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DD may go digital, open up for pvt broadcasters
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#1
Along with the television antennas sticking out from millions of roof tops across the country, DD’s TV audiences could soon need set-top boxes.

For the Government behemoth, plans to migrate to digital terrestrial broadcasting on a pan-Indiabasis, and is looking to partner with private broadcasters. It has submitted a detailed proposal to the Ministry of Information & Broadcasting, which could cost the national exchequer about Rs 3,500 crore, according to estimates made in 2006.
Need for set-top boxes

Currently, DD is the only broadcaster which has permission to offer terrestrial TV services. All the private players, such as Star, Sony or Sun TV are available on satellite-based TV platforms, such as cable and direct-to-home.

But DD’s terrestrial platform currently is on the analogue mode, which offers poorer viewing quality. If DD’s plan to go digital goes through, then consumers will get digital quality TV services. They will, however, have to invest in a set- top box, which costs about Rs 2,000, which could also be subsidised by the Government.

According to DD officials, the transition from analogue to digital could take place over a period of 4-5 years. DD’s channels offered on the terrestrial mode and on its DTH have been free-to-air, it is exploring the option of monetising the investment for digital conversion by allowing private broadcasters to utilise its platform on a revenue sharing basis.

DD also proposes to host mobile TV services on the digitised network.

Currently consumers get DD National, DD news and a third regional language channel on the terrestrial network.

Turning digital, will improve DD’s transmission strength to accommodate about 6-8 channels/transmitter. Interested private broadcaster could use the additional channels to offer paid TV services to nearly 120 million homes. They could also put up digital transmitters at their own cost on DD’s towers and add more channels to the bouquet. Though, in the case of FM radio, the Government has only allowed city-wise licences.

The telecom regulator had recommended the opening up the terrestrial sector to private players in 2005, and for community television.

Trials in delhi

Doordarshan has already conducted trials of its digital terrestrial transmission services in Delhi. In 2006, the projected cost of migrating to digital had been estimated at Rs 3,531 crore by a Committee of Financial Restructuring of Prasar Bharati. Earlier, an expert group set up by the Prime Minister’s Office had set 2015 as the deadline to phase out analogue TV transmission completely. Prasar Bharti was to start DTT in 2010; the report of this group had, keeping the Commonwealth Games in mind, even coined a slogan ‘Digital Delhi by 2010’ for the Capital.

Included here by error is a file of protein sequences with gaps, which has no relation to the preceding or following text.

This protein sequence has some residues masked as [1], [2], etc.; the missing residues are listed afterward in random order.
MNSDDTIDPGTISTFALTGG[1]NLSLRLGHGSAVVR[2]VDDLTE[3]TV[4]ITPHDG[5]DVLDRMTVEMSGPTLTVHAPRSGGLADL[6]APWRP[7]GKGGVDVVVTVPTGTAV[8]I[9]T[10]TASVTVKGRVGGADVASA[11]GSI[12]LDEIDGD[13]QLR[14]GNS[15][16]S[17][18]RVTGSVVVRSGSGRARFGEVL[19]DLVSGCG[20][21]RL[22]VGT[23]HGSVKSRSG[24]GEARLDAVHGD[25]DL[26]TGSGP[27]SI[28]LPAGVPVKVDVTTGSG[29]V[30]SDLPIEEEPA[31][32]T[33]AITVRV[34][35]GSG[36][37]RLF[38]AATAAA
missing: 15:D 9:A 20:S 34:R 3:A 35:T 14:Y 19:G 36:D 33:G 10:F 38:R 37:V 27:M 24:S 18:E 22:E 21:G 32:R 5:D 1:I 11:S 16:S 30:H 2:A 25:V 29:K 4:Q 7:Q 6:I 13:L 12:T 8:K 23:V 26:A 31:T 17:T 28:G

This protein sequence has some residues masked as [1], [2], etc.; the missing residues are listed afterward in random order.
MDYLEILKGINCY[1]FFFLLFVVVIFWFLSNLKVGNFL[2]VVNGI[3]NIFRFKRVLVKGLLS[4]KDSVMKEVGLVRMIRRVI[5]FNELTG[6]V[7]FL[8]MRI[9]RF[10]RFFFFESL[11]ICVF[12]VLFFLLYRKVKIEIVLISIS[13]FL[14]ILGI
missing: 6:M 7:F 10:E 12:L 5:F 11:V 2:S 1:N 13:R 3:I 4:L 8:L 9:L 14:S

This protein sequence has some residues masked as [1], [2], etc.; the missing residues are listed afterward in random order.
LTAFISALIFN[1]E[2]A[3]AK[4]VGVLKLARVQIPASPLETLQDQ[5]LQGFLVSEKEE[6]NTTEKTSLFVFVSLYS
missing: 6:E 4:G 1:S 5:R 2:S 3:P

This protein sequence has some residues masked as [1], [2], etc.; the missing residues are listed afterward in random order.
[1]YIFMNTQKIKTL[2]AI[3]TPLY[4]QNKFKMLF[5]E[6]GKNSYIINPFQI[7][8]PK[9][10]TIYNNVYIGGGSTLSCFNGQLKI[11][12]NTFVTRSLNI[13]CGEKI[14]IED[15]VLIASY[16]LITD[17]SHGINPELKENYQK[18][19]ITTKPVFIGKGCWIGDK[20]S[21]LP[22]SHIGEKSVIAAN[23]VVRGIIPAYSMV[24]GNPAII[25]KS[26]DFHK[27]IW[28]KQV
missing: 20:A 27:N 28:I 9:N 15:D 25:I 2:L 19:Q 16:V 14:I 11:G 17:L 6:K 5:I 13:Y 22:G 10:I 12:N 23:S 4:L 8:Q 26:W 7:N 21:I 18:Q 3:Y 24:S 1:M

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#2
(07-02-2009, 12:28 PM)Sathish Wrote:
Along with the television antennas sticking out from millions of roof tops across the country, DD’s TV audiences could soon need set-top boxes.

For the Government behemoth, plans to migrate to digital terrestrial broadcasting on a pan-Indiabasis, and is looking to partner with private broadcasters. It has submitted a detailed proposal to the Ministry of Information & Broadcasting, which could cost the national exchequer about Rs 3,500 crore, according to estimates made in 2006.
Need for set-top boxes

Currently, DD is the only broadcaster which has permission to offer terrestrial TV services. All the private players, such as Star, Sony or Sun TV are available on satellite-based TV platforms, such as cable and direct-to-home.

But DD’s terrestrial platform currently is on the analogue mode, which offers poorer viewing quality. If DD’s plan to go digital goes through, then consumers will get digital quality TV services. They will, however, have to invest in a set- top box, which costs about Rs 2,000, which could also be subsidised by the Government.

According to DD officials, the transition from analogue to digital could take place over a period of 4-5 years. DD’s channels offered on the terrestrial mode and on its DTH have been free-to-air, it is exploring the option of monetising the investment for digital conversion by allowing private broadcasters to utilise its platform on a revenue sharing basis.

DD also proposes to host mobile TV services on the digitised network.

Currently consumers get DD National, DD news and a third regional language channel on the terrestrial network.

Turning digital, will improve DD’s transmission strength to accommodate about 6-8 channels/transmitter. Interested private broadcaster could use the additional channels to offer paid TV services to nearly 120 million homes. They could also put up digital transmitters at their own cost on DD’s towers and add more channels to the bouquet. Though, in the case of FM radio, the Government has only allowed city-wise licences.

The telecom regulator had recommended the opening up the terrestrial sector to private players in 2005, and for community television.

Trials in delhi

Doordarshan has already conducted trials of its digital terrestrial transmission services in Delhi. In 2006, the projected cost of migrating to digital had been estimated at Rs 3,531 crore by a Committee of Financial Restructuring of Prasar Bharati. Earlier, an expert group set up by the Prime Minister’s Office had set 2015 as the deadline to phase out analogue TV transmission completely. Prasar Bharti was to start DTT in 2010; the report of this group had, keeping the Commonwealth Games in mind, even coined a slogan ‘Digital Delhi by 2010’ for the Capital.

Thanks Satish 4 the information Keep it Up :up:
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